The Regina Leader Post
June 27, 2012 6:21 PM
By Barb Pacholik, Leader-Post
REGINA — Well-known Regina lawyer Tony Merchant is appealing a disciplinary order that suspended him from practising law for three months.
The notice of appeal was filed Wednesday after release of the decision by the Law Society of Saskatchewan’s disciplinary committee
“Given the range of penalty articulated in the publicly available cases involving lawyers breaching court orders or counselling clients to breach court orders and appropriately weighing the aggravating and mitigating factors in this case, the committee orders that the member be suspended for a period of three months in relation to count 1 and three months in relation to count 2,” the committee said in its ruling.
However, the committee ordered the terms be served concurrently since they were part of the same transaction. In addition, Merchant was ordered to pay $28,869 in costs.
The ruling is to take effect June 30 — unless Merchant seeks an order to put the suspension on hold pending the outcome of the appeal.
In February, the discipline committee released a decision finding Merchant guilty of two counts of conduct unbecoming a lawyer arising from his handling of a family law matter.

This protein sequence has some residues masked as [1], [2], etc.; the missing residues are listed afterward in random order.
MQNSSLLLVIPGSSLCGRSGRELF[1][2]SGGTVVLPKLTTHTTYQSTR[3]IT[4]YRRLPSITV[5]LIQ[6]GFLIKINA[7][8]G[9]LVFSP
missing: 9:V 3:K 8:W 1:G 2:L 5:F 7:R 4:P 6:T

The incidents dates back to 2003, but there were delays in the complaints being heard because issues of solicitor-client privilege and release of documents were argued all the way to the Supreme Court of Canada. That ruling revealed the investigation was sparked by a complaint from a woman who had secured an order against Merchant’s client to pay child support.
The committee found Merchant breached a court order that required his firm to pay certain settlement proceeds due to his client — identified in the document as Client X — into court pending determination of a related family property issue.
On the second count, the committee found Merchant had counselled and/or assisted his client to act in defiance of the court order.
Merchant has been sanctioned for conduct unbecoming a lawyer on three other occasions — in 1986, 1989, and 2000. Law society counsel had asked that significant weight be placed on the history in determining penalty on the most recent incidents, saying it demonstrated he was a “recidivist.” But the committee noted some of the previous matters were quite dated.
“The gap between the member’s last offences … and the present day is significant. This gap constitutes probative evidence suggesting that the member does not so lack in trustworthiness or otherwise pose a risk to the public as to make disbarment an option,” the committee said in its decision.